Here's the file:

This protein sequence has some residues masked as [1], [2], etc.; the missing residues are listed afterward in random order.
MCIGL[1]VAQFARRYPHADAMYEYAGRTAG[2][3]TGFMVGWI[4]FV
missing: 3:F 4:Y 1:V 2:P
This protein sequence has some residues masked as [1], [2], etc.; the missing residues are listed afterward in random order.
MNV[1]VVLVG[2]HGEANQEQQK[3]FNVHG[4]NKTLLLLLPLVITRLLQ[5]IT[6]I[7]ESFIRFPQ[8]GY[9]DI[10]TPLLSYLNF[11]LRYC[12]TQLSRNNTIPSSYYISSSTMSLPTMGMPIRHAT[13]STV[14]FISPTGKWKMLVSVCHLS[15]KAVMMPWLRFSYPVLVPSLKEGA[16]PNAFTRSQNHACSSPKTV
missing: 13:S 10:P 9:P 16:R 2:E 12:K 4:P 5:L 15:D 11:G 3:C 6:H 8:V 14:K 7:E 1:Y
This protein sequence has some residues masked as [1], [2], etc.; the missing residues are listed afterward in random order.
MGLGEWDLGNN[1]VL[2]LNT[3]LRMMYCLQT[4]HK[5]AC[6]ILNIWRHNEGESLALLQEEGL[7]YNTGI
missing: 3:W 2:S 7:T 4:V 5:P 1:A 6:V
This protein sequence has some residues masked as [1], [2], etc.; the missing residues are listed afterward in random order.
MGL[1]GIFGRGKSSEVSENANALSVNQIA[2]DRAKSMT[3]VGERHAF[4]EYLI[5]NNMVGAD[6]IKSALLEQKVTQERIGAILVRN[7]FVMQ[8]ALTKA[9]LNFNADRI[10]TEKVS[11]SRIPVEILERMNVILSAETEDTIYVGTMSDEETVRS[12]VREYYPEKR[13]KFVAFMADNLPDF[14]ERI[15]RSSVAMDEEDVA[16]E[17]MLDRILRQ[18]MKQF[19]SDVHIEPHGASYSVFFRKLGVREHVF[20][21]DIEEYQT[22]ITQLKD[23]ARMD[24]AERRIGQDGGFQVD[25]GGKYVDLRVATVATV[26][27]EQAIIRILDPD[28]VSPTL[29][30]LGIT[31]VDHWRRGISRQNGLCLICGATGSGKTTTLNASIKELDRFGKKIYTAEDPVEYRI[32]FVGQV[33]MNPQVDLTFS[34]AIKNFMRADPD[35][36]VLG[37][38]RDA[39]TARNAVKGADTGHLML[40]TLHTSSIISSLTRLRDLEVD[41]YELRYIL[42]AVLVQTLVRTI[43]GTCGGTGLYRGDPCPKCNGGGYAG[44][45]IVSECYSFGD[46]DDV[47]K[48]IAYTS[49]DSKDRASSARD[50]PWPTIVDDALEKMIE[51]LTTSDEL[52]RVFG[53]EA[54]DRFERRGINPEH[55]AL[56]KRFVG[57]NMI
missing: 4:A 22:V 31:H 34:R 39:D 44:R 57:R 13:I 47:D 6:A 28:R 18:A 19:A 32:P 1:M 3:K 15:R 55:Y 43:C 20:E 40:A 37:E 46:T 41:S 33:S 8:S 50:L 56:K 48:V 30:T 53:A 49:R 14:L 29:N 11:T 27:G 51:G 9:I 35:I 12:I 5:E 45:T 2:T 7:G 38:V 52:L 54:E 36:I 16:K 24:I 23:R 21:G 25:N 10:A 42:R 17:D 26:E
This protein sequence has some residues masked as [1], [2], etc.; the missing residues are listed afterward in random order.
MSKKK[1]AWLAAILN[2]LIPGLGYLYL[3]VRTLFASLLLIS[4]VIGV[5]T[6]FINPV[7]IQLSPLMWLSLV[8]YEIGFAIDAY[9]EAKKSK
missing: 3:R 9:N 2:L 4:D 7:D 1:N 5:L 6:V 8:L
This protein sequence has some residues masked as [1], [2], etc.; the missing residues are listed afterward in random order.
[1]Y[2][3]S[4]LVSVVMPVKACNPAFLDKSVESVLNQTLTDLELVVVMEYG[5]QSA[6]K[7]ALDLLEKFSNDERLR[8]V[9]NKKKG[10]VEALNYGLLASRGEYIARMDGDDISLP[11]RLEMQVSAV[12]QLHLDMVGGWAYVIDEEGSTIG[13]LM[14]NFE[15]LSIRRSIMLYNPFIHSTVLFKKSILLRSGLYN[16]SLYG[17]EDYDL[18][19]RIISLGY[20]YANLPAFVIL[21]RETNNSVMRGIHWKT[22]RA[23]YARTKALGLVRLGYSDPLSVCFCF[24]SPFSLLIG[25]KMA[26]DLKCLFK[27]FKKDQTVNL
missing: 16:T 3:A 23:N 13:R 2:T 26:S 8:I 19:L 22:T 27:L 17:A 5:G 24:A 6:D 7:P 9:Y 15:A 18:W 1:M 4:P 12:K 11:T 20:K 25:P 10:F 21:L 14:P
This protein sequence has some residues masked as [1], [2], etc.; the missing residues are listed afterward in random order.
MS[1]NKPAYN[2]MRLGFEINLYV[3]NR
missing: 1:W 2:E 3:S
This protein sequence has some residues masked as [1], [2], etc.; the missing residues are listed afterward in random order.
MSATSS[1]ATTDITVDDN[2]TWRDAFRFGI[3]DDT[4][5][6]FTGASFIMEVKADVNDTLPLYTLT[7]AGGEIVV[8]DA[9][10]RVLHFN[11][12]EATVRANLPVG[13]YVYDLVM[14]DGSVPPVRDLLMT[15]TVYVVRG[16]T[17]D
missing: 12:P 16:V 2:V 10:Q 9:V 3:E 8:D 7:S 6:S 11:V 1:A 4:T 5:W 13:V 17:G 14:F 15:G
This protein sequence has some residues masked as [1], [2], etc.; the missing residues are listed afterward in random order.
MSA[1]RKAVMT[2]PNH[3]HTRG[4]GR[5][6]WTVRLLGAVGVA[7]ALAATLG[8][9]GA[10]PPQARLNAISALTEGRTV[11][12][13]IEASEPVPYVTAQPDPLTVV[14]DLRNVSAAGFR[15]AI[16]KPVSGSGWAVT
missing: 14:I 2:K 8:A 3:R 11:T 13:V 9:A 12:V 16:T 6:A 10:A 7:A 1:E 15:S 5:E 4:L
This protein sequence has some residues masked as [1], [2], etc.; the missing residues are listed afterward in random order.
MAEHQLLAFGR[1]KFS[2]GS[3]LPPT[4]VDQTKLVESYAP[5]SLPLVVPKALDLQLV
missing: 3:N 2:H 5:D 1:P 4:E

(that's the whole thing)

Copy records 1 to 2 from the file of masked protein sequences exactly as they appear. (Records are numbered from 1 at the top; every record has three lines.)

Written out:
This protein sequence has some residues masked as [1], [2], etc.; the missing residues are listed afterward in random order.
MCIGL[1]VAQFARRYPHADAMYEYAGRTAG[2][3]TGFMVGWI[4]FV
missing: 3:F 4:Y 1:V 2:P
This protein sequence has some residues masked as [1], [2], etc.; the missing residues are listed afterward in random order.
MNV[1]VVLVG[2]HGEANQEQQK[3]FNVHG[4]NKTLLLLLPLVITRLLQ[5]IT[6]I[7]ESFIRFPQ[8]GY[9]DI[10]TPLLSYLNF[11]LRYC[12]TQLSRNNTIPSSYYISSSTMSLPTMGMPIRHAT[13]STV[14]FISPTGKWKMLVSVCHLS[15]KAVMMPWLRFSYPVLVPSLKEGA[16]PNAFTRSQNHACSSPKTV
missing: 13:S 10:P 9:P 16:R 2:E 12:K 4:P 5:L 15:D 11:G 3:C 6:H 8:V 14:K 7:E 1:Y